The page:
Police in occupied Kashmir have registered cases against the social media users for violating the directives amid complete ban on broadband and mobile internet in the valley, Kashmir Media Service reported Tuesday.
“Taking serious note of misuse of social media, the Cyber Police Station Kashmir Zone registered FIR against various social media users who defied the government orders and misused the social media platforms,” a police statement issued in Srinagar said.
The government of Prime Minister Narendra Modi had imposed a communication blackout in the territory to suppress the dissent against the revocation of autonomy.
The authorities had announced the restoration of 2G internet a few days ago, however, but reversed its decision on January 14, officially banning all social media sites.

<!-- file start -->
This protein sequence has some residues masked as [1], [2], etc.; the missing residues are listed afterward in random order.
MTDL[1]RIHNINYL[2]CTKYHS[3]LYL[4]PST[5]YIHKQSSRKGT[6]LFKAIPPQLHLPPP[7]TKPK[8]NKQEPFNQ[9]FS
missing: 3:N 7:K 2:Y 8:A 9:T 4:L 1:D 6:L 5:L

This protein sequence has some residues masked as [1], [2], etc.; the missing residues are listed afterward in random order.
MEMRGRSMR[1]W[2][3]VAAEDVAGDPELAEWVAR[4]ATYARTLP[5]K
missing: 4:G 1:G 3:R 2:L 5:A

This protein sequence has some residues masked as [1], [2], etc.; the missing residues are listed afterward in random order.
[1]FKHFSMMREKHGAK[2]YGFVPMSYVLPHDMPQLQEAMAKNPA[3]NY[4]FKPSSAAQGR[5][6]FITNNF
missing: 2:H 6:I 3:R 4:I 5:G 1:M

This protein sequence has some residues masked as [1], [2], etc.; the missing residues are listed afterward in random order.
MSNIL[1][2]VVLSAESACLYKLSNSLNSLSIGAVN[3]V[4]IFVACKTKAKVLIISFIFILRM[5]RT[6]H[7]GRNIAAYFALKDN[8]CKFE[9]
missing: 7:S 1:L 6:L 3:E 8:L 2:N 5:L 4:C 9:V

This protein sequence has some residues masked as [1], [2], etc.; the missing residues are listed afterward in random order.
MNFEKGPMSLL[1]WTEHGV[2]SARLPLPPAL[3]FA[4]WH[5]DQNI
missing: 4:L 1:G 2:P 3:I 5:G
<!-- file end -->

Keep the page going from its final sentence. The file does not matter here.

The decision to partially restore internet connectivity in the region followed by a decision by the Indian Supreme Court on January 10 where it had ordered the restoration of the internet for all essential services in Jammu and Kashmir.
An indefinite suspension of internet services was a violation of the country’s telecom rules, the Supreme Court had said in its orders, directing authorities in occupied Kashmir to review all curbs.
Last year in December, India had announced it would allow some incoming text messages into occupied Kashmir.
Officials in Delhi said millions in the restive Himalayan region will be able to receive service messages, including one-time passwords from financial institutions. They will still be unable to send messages, they had added.
The August crackdown has drawn international criticism, with diplomats from several countries raising concerns about the sorry state of human rights in the valley.
Several hundreds of Kashmiri politicians, activists, lawyers and others remain in custody, mostly without charge, including former chief ministers and the mayor of capital Srinagar.